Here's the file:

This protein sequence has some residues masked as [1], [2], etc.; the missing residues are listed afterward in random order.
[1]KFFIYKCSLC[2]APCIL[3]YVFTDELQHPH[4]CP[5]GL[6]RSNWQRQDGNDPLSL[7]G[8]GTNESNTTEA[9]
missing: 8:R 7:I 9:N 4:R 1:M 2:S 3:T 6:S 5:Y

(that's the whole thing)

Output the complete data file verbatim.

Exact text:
This protein sequence has some residues masked as [1], [2], etc.; the missing residues are listed afterward in random order.
[1]KFFIYKCSLC[2]APCIL[3]YVFTDELQHPH[4]CP[5]GL[6]RSNWQRQDGNDPLSL[7]G[8]GTNESNTTEA[9]
missing: 8:R 7:I 9:N 4:R 1:M 2:S 3:T 6:S 5:Y